Tuesday, June 30, 2015

Secret Code Artwork by 2nd Grade

Other bloggers are the best. I really enjoy the fact that there are so many of us that are so willing to take the extra time necessary to share all of the cool things we do in our classrooms. I've found that I closely identify with some bloggers. One in particular is Hope Knight from Mrs. Knight's Smartest Artists. I came across this project earlier this school year and had to borrow it. It's just too cool. It's not the first I've borrowed from Mrs. Knight this year!

The project is based on the work of the French painter Auguste Herbin. I hadn't ever heard of him prior to seeing Mrs. Knight's post. He is most famous for his abstract geometric paintings. He used something that he called "Alphabet Plastique," in some of his work. It is almost like a secret code imbedded in his work! 

Students started by picking out a couple of words to use as the title of their work. They gave each letter they used a simple geometric design. They then used their code letters to create the final artwork. We talked a lot about composition and design to make sure the final project was arranged in a cool way. 

I'm not going to post the lesson plan here because it really isn't mine to post. You can see more details over at Mrs. Knight's blog. I really liked how the artwork came out for this project. I was really bummed that I didn't do this until after the art show. It would have been a beautiful addition to the show. It's definitely on my list for next year. 

Tuesday, June 23, 2015

5th Grade Plush Monsters & Tiki Mugs

Time flies when you're teaching 5th grade. Between having longer projects in general, having a student teacher, massive amounts of springtime testing, and random end of the year interruptions, we wound up not having time for both of these projects this year. I was forced to make a decision. Do I try to do a shortened version of both? Do I just choose one? Do I teach both at once?!? Yeah, I did that last one. It's surprisingly doable.

My 5th grade classes were split about 50/50 about which project they wanted to do. I've been trying to incorporate more choice into my classroom, so this was a good opportunity. 

It couldn't have gone more smoothly. It just worked out that the days I needed to demonstrate major steps on clay, kids on the sewing project were able to work more independently. I was really happy with the outcome for both projects. I really didn't feel stretched too much at all. 

Download my Tiki Mug lesson plan!

Tuesday, June 16, 2015

3rd Grade Machine Brains

Think about the game of Mousetrap. Do you actually know how to play it? NOBODY DOES. It's a fact that not a single child in the history of kids has ever played Mousetrap by the rules. You build the whole trap and play with it until you get it just right. When you get bored, you get a snack and move on to another activity.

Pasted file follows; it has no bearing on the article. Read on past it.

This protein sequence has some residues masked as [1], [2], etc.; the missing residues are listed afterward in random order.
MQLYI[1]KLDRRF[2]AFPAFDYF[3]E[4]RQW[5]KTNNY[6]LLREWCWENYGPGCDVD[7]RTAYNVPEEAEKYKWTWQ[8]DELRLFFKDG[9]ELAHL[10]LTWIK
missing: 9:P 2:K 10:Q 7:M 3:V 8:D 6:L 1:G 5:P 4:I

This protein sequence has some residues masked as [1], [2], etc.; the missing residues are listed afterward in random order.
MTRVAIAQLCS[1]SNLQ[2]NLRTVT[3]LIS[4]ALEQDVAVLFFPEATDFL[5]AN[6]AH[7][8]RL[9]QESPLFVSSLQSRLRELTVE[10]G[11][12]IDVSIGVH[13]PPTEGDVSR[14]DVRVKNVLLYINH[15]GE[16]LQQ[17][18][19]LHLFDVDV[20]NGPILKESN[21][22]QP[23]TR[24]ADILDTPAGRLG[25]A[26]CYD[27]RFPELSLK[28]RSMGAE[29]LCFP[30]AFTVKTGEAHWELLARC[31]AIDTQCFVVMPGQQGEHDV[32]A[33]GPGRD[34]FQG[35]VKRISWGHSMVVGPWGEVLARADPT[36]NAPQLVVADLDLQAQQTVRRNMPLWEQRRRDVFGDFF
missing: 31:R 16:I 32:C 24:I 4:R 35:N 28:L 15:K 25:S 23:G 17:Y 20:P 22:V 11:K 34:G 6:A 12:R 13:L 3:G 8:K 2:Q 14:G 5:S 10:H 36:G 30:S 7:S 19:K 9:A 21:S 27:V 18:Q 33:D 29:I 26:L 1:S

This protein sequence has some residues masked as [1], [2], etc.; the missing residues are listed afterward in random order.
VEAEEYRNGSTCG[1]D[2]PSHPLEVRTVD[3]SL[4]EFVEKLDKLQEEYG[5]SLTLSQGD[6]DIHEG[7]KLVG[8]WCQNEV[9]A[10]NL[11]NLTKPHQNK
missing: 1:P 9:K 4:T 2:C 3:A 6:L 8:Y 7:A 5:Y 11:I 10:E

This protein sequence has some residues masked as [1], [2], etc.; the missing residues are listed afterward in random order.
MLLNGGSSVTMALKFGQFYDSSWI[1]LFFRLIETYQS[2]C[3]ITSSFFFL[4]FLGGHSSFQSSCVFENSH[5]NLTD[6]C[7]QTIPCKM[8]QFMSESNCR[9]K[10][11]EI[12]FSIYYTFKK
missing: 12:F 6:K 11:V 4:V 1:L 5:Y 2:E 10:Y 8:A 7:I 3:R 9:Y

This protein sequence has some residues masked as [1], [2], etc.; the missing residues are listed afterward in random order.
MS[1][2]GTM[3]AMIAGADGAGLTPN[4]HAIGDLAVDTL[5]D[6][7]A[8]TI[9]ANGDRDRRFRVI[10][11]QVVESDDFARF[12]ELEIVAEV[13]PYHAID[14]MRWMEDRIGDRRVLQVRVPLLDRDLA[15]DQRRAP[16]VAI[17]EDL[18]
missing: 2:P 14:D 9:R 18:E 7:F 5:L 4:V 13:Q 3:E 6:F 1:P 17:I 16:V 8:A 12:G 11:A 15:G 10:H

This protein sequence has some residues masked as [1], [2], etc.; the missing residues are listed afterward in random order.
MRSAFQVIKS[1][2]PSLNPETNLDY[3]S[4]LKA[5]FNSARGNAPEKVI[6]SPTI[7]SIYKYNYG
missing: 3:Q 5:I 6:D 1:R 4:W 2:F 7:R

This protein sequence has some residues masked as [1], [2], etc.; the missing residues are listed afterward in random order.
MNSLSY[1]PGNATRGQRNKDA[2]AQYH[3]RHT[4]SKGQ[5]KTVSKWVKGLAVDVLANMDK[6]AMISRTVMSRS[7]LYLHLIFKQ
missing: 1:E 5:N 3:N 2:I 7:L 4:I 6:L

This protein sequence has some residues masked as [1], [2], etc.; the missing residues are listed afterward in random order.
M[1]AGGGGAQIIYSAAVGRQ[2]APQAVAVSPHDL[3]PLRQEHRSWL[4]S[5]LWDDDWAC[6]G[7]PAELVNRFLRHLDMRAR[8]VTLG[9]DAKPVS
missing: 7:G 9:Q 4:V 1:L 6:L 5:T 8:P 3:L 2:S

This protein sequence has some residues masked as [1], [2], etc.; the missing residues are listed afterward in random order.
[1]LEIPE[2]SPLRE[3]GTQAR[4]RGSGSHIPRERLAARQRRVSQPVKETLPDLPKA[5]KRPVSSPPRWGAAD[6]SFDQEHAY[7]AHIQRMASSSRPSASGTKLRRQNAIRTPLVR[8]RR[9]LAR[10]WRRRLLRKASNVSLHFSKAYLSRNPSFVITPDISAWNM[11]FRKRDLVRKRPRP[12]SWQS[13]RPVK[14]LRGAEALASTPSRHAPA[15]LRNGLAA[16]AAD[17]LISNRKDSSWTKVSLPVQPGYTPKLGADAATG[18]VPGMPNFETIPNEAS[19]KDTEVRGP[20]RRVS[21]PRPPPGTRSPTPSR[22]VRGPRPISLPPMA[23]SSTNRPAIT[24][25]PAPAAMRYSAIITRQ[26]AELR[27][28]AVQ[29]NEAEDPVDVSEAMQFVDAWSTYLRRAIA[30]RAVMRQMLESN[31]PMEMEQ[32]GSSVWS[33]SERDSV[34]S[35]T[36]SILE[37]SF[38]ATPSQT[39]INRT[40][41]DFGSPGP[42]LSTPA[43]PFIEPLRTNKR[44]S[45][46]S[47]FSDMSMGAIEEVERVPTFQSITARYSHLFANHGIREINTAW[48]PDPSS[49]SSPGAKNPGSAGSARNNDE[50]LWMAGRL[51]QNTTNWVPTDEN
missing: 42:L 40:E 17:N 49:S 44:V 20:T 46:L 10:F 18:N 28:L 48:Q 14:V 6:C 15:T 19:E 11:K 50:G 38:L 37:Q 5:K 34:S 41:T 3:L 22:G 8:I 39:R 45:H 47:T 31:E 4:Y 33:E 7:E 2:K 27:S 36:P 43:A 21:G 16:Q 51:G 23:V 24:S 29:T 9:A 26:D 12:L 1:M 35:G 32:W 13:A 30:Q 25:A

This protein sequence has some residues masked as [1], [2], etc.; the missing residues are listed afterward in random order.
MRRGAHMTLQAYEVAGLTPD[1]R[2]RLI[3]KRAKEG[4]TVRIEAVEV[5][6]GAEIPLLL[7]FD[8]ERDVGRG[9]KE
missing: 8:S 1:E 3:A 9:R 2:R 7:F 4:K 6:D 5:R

This lesson takes the essence of Mousetrap and turns it into a sweet art project. The entire project is based on the cartoon drawings of Rube Goldberg. If you're not familiar with him, he was a cartoonist who is most famous for his sequential "machines" that were created to intentionally make a simple action incredibly complex. 
My students are tasked with coming up with Rube Goldberg style machine that controls something that happens in their head. Think of things like seeing, hearing, burping, etc. In addition to the Rube Goldberg inspiration, students also study the six simple machines and incorporate at least four of them into their work. 

The machines that students create are incredibly inventive. I laugh out loud at some of the hilarious sequential steps that they create. The final work is about 95% construction paper- a great way to use up old scraps. 

This is the artist statement that goes along with the artwork above it. 

Tuesday, June 9, 2015

2015 5th Grade Stop Motion Animation Shorts

Stop motion animation is a yearly favorite for 5th grade. This year's collection of 16 short films was posted on YouTube last week. 

I let students have a lot of freedom with this project. They split into four groups per class and are in charge of creating the entire film. They are responsible for brainstorming, writing, creating backgrounds/sets, creating characters, animating, video editing, and adding voices. It's a pretty extensive list of things to do and the project tends to drag out for a while. 

I'm thinking of changing it around quite a bit for next year. I love the creativity involved, but I don't love how long the project takes and the fact that some groups just don't work well together- especially for a longer amount of time. 

My 4th grade classes didn't wind up having time for flip books this year. Right now, I'm looking at probably combining flip books with the stop motion project. I'm going to still use groups, but the groups will create a longer traditional style animation instead of stop motion. I'm still kicking around theme ideas, but I'm really excited to try something new. Until then, enjoy the video from this year. It's hosted on YouTube, so it may not work on school computers for some of you. 

Download my lesson plan here!

Monday, June 1, 2015

4th Grade Comic Book Covers

Never fear. 4th Grade superheroes are here! I hosted a student teacher earlier this school year and he was really into comics. He invested a lot of himself in this lesson and it was the best lesson he wrote. 

Students started by brainstorming ideas for their superheroes (or villains). They then got to practice some heroic figure drawing using their classmates as models. This really helped students understand proportions better. They then went on to create their final comic book cover using a title and logo for the character. The final work was painted with watercolor. These turned out very nice.